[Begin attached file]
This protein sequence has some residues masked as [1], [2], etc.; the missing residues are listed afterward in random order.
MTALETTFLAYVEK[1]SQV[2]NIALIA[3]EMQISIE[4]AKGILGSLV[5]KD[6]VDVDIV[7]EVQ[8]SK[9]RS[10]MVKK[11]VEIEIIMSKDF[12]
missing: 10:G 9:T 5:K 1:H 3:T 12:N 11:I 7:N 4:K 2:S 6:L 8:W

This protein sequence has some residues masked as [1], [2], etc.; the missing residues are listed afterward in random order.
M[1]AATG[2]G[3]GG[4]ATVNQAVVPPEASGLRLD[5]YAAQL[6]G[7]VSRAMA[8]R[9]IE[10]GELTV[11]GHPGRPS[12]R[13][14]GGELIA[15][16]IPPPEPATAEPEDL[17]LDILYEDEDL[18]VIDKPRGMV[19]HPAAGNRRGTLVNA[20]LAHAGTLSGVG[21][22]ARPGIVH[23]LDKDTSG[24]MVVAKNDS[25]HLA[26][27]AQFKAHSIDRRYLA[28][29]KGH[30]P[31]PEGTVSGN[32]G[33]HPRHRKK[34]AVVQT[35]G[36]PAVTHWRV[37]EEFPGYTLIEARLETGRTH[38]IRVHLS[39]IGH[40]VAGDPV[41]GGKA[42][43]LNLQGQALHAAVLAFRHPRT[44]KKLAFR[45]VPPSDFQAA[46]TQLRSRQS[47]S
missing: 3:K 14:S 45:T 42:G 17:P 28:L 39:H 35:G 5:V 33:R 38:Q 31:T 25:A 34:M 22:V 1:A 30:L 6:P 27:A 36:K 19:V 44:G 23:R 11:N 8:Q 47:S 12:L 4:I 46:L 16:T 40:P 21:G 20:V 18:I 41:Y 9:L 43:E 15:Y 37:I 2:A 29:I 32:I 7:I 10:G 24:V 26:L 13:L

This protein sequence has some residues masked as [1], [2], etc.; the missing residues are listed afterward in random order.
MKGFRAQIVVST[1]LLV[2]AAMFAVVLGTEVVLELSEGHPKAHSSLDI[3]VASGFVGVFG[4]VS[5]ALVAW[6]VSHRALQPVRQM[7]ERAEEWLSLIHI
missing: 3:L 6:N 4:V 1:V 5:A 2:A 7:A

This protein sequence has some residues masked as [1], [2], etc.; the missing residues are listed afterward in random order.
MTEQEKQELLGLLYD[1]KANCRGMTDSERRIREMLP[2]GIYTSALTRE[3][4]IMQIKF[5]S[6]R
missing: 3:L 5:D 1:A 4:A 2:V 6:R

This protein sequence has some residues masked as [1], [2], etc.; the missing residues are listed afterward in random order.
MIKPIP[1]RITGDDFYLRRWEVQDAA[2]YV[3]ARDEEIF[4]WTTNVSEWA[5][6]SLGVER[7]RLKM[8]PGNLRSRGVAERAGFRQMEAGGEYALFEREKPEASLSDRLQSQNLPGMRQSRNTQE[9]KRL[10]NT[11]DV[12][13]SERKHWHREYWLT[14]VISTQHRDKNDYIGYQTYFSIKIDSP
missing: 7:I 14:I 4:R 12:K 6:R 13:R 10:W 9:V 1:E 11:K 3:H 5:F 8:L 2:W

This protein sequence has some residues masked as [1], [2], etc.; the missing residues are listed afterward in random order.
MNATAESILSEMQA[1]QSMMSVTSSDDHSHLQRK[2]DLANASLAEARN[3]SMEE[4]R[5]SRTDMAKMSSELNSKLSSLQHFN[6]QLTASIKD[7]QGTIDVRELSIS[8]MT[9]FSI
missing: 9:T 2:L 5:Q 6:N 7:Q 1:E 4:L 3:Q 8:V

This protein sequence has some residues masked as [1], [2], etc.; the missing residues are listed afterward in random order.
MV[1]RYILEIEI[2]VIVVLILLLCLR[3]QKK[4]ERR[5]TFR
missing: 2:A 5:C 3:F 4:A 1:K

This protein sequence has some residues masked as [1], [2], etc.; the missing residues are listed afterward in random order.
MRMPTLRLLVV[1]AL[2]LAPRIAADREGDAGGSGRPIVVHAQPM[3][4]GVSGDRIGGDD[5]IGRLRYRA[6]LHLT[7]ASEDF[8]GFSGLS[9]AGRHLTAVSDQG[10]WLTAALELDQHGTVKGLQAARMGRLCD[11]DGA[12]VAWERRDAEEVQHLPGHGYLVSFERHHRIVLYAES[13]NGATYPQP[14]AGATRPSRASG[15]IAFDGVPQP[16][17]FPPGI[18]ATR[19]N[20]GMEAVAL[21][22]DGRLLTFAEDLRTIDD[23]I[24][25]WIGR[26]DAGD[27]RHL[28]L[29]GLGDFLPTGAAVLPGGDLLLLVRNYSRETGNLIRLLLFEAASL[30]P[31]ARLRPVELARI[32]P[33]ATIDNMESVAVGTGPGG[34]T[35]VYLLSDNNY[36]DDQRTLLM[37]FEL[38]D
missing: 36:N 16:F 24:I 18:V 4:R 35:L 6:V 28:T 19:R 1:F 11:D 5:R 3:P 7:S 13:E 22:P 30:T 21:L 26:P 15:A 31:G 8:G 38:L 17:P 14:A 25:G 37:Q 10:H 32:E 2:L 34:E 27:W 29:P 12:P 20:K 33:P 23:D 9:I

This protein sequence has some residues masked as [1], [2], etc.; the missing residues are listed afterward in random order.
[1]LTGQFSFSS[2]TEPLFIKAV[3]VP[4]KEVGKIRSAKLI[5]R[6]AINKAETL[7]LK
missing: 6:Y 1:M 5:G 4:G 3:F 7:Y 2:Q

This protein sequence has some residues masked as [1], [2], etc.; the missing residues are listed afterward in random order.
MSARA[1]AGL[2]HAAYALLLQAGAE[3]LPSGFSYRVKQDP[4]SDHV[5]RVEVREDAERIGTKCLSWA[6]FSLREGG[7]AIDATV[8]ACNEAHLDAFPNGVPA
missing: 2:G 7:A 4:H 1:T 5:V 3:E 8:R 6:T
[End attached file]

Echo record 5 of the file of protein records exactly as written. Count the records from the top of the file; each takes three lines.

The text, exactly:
This protein sequence has some residues masked as [1], [2], etc.; the missing residues are listed afterward in random order.
MIKPIP[1]RITGDDFYLRRWEVQDAA[2]YV[3]ARDEEIF[4]WTTNVSEWA[5][6]SLGVER[7]RLKM[8]PGNLRSRGVAERAGFRQMEAGGEYALFEREKPEASLSDRLQSQNLPGMRQSRNTQE[9]KRL[10]NT[11]DV[12][13]SERKHWHREYWLT[14]VISTQHRDKNDYIGYQTYFSIKIDSP
missing: 7:I 14:I 4:R 12:K 6:R 13:R 10:W 9:V 1:E 11:K 3:H 5:F 8:L 2:W